Like 1
  2. Wayne

    I prefer the next model design. I almost bought one in convertible form in Las Vegas about 40 years ago.
    Too high a price for a cool car.

  3. Fred H

    Might as well ask 18 K.))

  4. Will Fox

    Wow….from $12K to $17,950., and not a single thing done to it at all? The buzzards sure are circling around this one! Sooner or later, someone will fall off the turnip wagon. They always do….

    Like 4
    • Lance

      There is a 1950 Chevy 2 ton short wheelbase truck on our local Craigslist that was listed for $750 and sold after a week and a half. Then it showed up sitting on a flatbed trailer and having been moved to Seattle the price went up to get this. $4500,00 and NOTHING was done to it. The NEW ad says it needs to be rewired and the brakes need work. But the old ad said the same thing.

      Like 1
      • stillrunners stillrunners Member

        kinda what flippers do….have watched a post with pictures only to see the same pictures in a new post three to five times more money….

  5. Charles

    This is an example of my first car. I paid $50.00 for it and learned to drive it as I drove it home. Seller said, it’s easy. Just do this. I got it home and drove it until I went in the service 4 years later! It may be, but I think the claim that the interior seat material is original is bogus, but it’s still a nice trip down memory lane.

    Like 1
  6. Kenneth Carney

    I like it–but not 18K worth. For that amount
    of money, I could buy two closed cars
    and maybe, just maybe come out ahead
    of the game. Owned a ’46 P-15 sedan
    and loved it. Nothing could be simpler
    to fix or maintain than a ’40’s era plymouth. Now those were cars made
    for families that had lots of room inside
    for everyone. Why pay 30K for an SUV
    when a sedan is all you’d ever need.
    Nice layout for a portrait though!

  7. Charles

    I totally agree.

    Like 1
  8. John C

    Would be a blast on Route 66. But if serious buyer, all in at $8,000.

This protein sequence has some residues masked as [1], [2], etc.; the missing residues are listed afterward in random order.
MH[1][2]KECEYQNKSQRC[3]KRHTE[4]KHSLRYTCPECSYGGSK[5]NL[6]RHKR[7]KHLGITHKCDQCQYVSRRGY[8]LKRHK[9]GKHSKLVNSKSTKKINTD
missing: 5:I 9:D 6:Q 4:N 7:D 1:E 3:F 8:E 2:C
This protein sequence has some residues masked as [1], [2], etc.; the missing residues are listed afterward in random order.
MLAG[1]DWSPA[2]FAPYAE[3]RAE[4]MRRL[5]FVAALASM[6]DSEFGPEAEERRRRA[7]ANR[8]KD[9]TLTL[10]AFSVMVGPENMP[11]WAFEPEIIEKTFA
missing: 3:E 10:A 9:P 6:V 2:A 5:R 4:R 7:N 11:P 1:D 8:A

As said or implied by most not huge demand for theses cars in in this condition.

    If you have the skills, time and money to restore to some level, would be easier sell. Convertible is a big plus.

    If put in some sort of turn key condition for an individual who wants to diversify his collection, and to drive to cars n coffee. Who knows might be impossible to turn a small profit.

    If this drives and stops anything like my 39 Plymouth, yikes!
    Steered a like dead horse, stops like freight train.
    But love to see these back on the Hwy.

    Like 2
  9. Charles

    They don’t go fast.
    They dont stop quick.
    They take time to get up to speed.
    Just like a first date.
    But once you start to appreciate her like the girl you should have married.
    You get to understand the dependability.
    She’ll always start, and get you there if you treat her right.

    Like 7
  10. chad brousseau

    listed under des moines iowa craigslist for 13900

    Like 2
  11. Kevin Tapply

    Way too much money unless you’re trying to fill out a collection and have the $$. Restoration costs will exceed $50k to do it right and in the end you’ve got a $20k car. Although, as PT once said….,

    Like 1
  12. Del

    Most posters say price to high and I agree.

    Nada says high retail is 47 grand. These must be rare.

    Will need tank, brakes, new top and tune up and paint. Door panels from a Coupe should fit.

    I am thinkìng 10 grand resto work, unless you can do a lot yourself.

    Purchase price should be between 8 to 10 grand. Seller way to high

    Like 1
  13. Bob Member

    Del, I wish I could find someone that would restore this for 10K. I live in southern Florida. I wanted my 38 Buick Sport Coupe painted. It is in very good condition, but as far as the pint goes it is a 20 footer. To get a show quality paint job will cost $20K down here. If I had that done I would be lucky to get $25K. I truly think you are looking at a good $50K to restore this car correctly. Maybe I am wrong… It would be worth shipping my car someplace if I could get a nice paint job for a reasonable price.

    Like 1
  14. Charles

    Thats the thing. It’s cool when some lucky SOB finds a nice deal at $750.00 and takes it home to love and fix up to drive himself. Someone who will use it, not just have it as a show queen.
    But when someone turns around and it’s jacked up to a rediculas price just for a cash wind fall. Thats not cool. Thats rape. I understand, to some thats just business. But if I want to get raped, I’ll go to a car lot.

    Like 3